The Bhagavad Gita helps those in trouble. In the Gita there is a
conflict. Arjuna is unable to take a decision and to resolve this, he
turns to Krishna and listens to him. It is important to realize that
Arjuna is not just listening to Krishna, but that he is in a state of
meditation. Arjuna benefits and quietens his mind to achieve clarity not
just through the discourse of Krishna but from his immediate presence.
To begin meditation we need to first look for the presence of Krishna in
some form. Even the reading of the Bhagavad Gita must be in the spirit
of turning to Krishna for his advice. The reader must see himself as
Arjuna, in trouble and seeking help from Krishna. Then the reading will
Yamunacharya has highlighted four areas of
meditation in the Bhagavad Gita.
The first is in relation to Svadharama,
what one must do, how it must be done and what should be the attitude
to this action. Whenever there is a doubt or conflict in relation to
one's action and the accompanying attitude, meditation on svadharma will
give clarity and tell us what is right.
The second area of
meditation is Jnana. The Gita speaks of three things one should know:
cit- that which is conscious, acit- that which is not conscious and
Isvara- the higher force.
Whenever there is a doubt about what we
should be moving towards or a conflict as a result of the pull in a
particular direction, meditation on jnana will make clear the right path
The third area of meditation is Vairagya. This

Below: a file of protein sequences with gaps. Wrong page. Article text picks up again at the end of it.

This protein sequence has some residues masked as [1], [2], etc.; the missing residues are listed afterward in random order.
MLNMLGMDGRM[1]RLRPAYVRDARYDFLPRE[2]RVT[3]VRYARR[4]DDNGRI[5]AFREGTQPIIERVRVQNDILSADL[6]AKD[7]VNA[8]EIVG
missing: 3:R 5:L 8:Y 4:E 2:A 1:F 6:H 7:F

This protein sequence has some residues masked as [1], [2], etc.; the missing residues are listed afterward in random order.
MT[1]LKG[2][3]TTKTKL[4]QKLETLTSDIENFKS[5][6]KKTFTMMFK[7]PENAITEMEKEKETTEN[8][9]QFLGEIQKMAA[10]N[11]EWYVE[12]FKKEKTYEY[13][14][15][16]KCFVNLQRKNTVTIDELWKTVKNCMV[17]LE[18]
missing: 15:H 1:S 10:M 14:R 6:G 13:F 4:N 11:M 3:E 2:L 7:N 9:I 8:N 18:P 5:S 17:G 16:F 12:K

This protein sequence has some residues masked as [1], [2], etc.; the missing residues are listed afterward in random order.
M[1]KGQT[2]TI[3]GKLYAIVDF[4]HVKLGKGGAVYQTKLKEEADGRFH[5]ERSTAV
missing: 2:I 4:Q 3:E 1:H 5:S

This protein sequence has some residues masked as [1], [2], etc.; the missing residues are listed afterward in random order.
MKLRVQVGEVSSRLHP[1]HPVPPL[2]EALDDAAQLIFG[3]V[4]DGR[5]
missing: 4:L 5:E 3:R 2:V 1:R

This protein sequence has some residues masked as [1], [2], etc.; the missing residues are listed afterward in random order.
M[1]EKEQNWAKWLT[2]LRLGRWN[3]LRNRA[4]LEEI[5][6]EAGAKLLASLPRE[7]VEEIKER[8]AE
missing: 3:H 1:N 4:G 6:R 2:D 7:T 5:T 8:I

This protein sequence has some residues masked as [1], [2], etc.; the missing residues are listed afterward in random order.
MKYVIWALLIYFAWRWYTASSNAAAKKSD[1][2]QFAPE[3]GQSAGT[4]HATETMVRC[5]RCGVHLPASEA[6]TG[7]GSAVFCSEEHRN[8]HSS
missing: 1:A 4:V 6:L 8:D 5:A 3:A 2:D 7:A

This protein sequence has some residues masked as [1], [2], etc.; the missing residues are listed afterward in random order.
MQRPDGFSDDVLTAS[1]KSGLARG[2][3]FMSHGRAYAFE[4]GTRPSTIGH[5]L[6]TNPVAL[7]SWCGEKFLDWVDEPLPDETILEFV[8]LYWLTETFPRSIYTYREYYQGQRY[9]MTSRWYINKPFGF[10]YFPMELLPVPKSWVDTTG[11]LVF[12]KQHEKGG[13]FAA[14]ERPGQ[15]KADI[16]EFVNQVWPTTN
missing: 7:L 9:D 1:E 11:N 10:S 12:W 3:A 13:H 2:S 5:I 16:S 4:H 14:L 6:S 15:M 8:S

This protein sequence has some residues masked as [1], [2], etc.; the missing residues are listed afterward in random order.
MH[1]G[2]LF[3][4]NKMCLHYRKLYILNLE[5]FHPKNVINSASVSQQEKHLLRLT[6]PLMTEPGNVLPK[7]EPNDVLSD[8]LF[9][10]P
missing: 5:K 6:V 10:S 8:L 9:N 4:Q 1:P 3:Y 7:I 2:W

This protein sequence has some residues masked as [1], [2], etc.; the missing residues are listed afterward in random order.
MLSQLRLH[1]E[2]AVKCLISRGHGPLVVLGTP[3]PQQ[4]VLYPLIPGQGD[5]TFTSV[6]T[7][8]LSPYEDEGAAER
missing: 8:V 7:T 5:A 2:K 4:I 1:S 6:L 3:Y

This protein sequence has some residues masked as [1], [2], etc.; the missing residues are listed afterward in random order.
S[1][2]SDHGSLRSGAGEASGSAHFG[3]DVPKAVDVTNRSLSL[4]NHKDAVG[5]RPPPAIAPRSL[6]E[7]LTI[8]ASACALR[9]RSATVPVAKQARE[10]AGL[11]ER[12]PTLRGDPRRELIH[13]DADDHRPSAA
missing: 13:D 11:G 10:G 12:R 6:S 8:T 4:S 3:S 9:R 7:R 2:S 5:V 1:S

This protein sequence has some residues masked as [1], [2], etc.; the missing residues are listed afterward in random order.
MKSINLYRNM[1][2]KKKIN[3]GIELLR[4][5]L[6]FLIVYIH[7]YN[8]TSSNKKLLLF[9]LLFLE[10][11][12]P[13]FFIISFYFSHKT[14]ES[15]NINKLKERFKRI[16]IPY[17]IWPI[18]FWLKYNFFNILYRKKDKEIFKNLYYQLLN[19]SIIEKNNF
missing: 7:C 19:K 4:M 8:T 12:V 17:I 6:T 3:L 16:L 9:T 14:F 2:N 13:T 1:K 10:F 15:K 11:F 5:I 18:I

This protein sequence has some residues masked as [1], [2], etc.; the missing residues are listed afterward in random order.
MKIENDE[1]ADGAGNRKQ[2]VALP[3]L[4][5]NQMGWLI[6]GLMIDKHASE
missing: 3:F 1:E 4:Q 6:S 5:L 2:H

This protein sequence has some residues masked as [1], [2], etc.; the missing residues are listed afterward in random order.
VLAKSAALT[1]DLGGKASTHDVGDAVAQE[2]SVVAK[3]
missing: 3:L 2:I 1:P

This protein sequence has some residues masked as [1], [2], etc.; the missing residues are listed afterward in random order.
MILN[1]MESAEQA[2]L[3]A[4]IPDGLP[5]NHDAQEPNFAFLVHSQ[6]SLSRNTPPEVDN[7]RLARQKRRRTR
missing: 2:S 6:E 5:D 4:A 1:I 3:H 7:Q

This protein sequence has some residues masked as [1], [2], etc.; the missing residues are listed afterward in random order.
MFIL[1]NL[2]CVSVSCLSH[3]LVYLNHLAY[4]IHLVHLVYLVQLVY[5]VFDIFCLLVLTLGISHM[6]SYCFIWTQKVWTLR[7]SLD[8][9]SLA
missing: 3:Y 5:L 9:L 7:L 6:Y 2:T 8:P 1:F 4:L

word occurs often in the Gita and stands for that which should be
forsaken and that which should never be forsaken. That which helps one,
must stay and that which disturbs, should be left behind.
Gita there are three fundamental reasons for a person being disturbed.
The first is the pull of temptations, raga or kama. The second is the
dominance of the rajo guna in the person resulting in krodha and the
accompanying clouding of the mind. The third reason is the attitude of
aham, the power of the "I". The person is concerned only about himself
to the total exclusion of all things else. When this disturbance begins,
meditation on Vairagya will help quieten the person by making clear
that which is necessary and good for one's development and that which is
And then there is fourth area of meditation, that is Bhakti. This, in
the Gita, is to trust Krishna and do everything as a service to a higher
force. This idea occurs in the Gita right form the beginning and most emphatically from the third chapter. Bhakti is not worship in a room in
front of a picture of God but is an attitude where we see and acknowledge
the power of the higher force in all things. This is the highest level
of meditation as everything the person sees or does, brings his mind
back to the higher force that is responsible for all things. When we are
insecure or helpless, bhakti- the recognition of our limitations and
the turning to a higher force, will offer a solution.
Source: T.K.V. Desikachar